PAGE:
• Deciding on what animal is right, is the most important step. It is good to read up on the cat, dog or other small animal you are interested in. Visit your local shelters to see what type of animal you may want to adopt.Make sure your house is safe and okay for the animal you are adopting. Living in a dangerous condition can be very harmful to yourself, your family and your pet.Make sure you can afford and properly take care of your pet. Buying food, toys and paying for their vet visits.
  • The Truth Behind Animal Shelters

    1. 1.<br />
    2. 2. The Real Truth…<br />Behind Animal Shelters<br />
    3. 3. Thesis<br />Animal shelters are viewed differently by each person, some think highly of them, while others oppose them, in reality shelters around the area are making a difference and it is up to us to educate ourselves in order to help make a difference to save a life.<br />
    4. 4. Boys<br />My <br />
    5. 5. Outline<br /><ul><li>Facts
    6. 6. Shelter History
    7. 7. SPCA, Francisvale, Main Line Animal Rescue
    8. 8. Puppy Mills
    9. 9. Application
    10. 10. Activity
    11. 11. Conclusion</li></li></ul><li>Know your Facts!<br />1970’s:<br /><ul><li> 67 million pets at home
    12. 12. 12-20 million dogs & cats euthanized</li></ul>2000’s:<br /><ul><li>135 million pets at home
    13. 13. 6-8 million cats & dogs turned in
    14. 14. 3-4 million euthanized</li></ul>"Interesting Facts." Buzzle. Web. 3 Mar. 2010. <><br />
    15. 15. Know your Facts!<br /><ul><li>Adult animals vs. puppies and kittens
    16. 16. One out of 10 dogs
    17. 17. 5,000 independent shelter
    18. 18. Seven dogs and cats to one person
    19. 19. 600,000-700,000 animals reunited
    20. 20. 25% purebred
    21. 21. Mutts live longer
    22. 22. No animal may leave a shelter without being spayed or neutered</li></ul>"Interesting Facts." Buzzle. Web. 3 Mar. 2010. <><br />
    23. 23. Overcrowded<br /><ul><li>Low adoption rates
    24. 24. Relinquished by their owners or rescued from the street
    25. 25. Need of homes
    26. 26. Economy: Because of hard times, finically one may not be able to afford a furry friend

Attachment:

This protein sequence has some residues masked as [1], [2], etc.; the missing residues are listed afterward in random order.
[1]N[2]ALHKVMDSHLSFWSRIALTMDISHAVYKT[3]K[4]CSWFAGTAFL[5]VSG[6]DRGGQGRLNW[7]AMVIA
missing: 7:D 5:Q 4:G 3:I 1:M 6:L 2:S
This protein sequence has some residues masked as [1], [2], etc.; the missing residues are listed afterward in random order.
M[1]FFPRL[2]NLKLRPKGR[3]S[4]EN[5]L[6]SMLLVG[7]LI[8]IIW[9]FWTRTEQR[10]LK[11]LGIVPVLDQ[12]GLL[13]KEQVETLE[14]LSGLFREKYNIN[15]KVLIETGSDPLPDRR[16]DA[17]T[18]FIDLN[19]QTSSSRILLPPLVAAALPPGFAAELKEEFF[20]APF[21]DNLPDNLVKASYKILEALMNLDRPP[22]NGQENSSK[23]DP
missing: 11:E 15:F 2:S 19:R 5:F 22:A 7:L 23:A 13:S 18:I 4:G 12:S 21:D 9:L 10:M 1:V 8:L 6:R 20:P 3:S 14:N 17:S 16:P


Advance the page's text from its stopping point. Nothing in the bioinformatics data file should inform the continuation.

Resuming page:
27. 27. Breed: Due to the how animal is (color, breed, size) one will not adopt
    28. 28. Example: Superstition (black cat), black eyes (dogs with dark fur and dark eyes) and stereotypes (American Staffordshire) </li></ul>Ten Facts." Born Free USA. Web. 3 Mar. 2010. <><br />
    29. 29. Cold Shoulder<br /><ul><li>Time
    30. 30. Money
    31. 31. Illness or Injuries
    32. 32. Death
    33. 33. Divorce
    34. 34. Children
    35. 35. Breed
    36. 36. Moving
    37. 37. Abuse
    38. 38. Neglect and physical abuse</li></ul>"Interesting Facts." Buzzle. Web. 3 Mar. 2010. <><br />6 Myths on Animal Shelters." Bukisa, Share Your Knowledge. Web. 3 Mar. 2010. <><br />"Why Adopt?" Pet Rescue. Web. 3 Mar. 2010. <>.<br />
    39. 39. There’s a place in your community where the hungry are fed, the homeless are sheltered, and the abandoned are provided care for unwanted animals.<br />ASPCA. The American Society for the Prevention of Cruelty to Animals, 2009. Web. 2 Dec. 2009. <>.<br />
    40. 40. What, Where and Why?<br />
    41. 41. Animal Shelter History<br /><ul><li>1866 New York
    42. 42. Dogs to drown by the hundreds
    43. 43. 1950-1960 canned cat/dog food was introduced followed by cat litter
    44. 44. Law and responsibilities were placed with each animal</li></ul> "History of Animal Shelters and Protection Societies." Pet Focused. Web. 19 Apr. 2010.<br />
    45. 45. SPCA<br />Montgomery County Spca. Carmen Rioni. Web. 3 Mar. 2010. <>.<br />
    46. 46. Purpose<br /><ul><li>Adoption
    47. 47. Animal Cruelty Investigations
    48. 48. Education
    49. 49. Lost Animals
    50. 50. Mobile Adoption Unit
    51. 51. Rescues
    52. 52. Spay and Neuter Program</li></ul>Montgomery County Spca. Carmen Rioni. Web. 3 Mar. 2010. <>.<br />
    53. 53. Adopting<br /><ul><li>Process: Lost animals, puppies and certain breeds require applications
    54. 54. Cats
    55. 55. $20 include vaccinations, spay and neuter
    56. 56. 2 weeks free vet care
    57. 57. Dogs
    58. 58. $56 include vaccinations, spay and neuter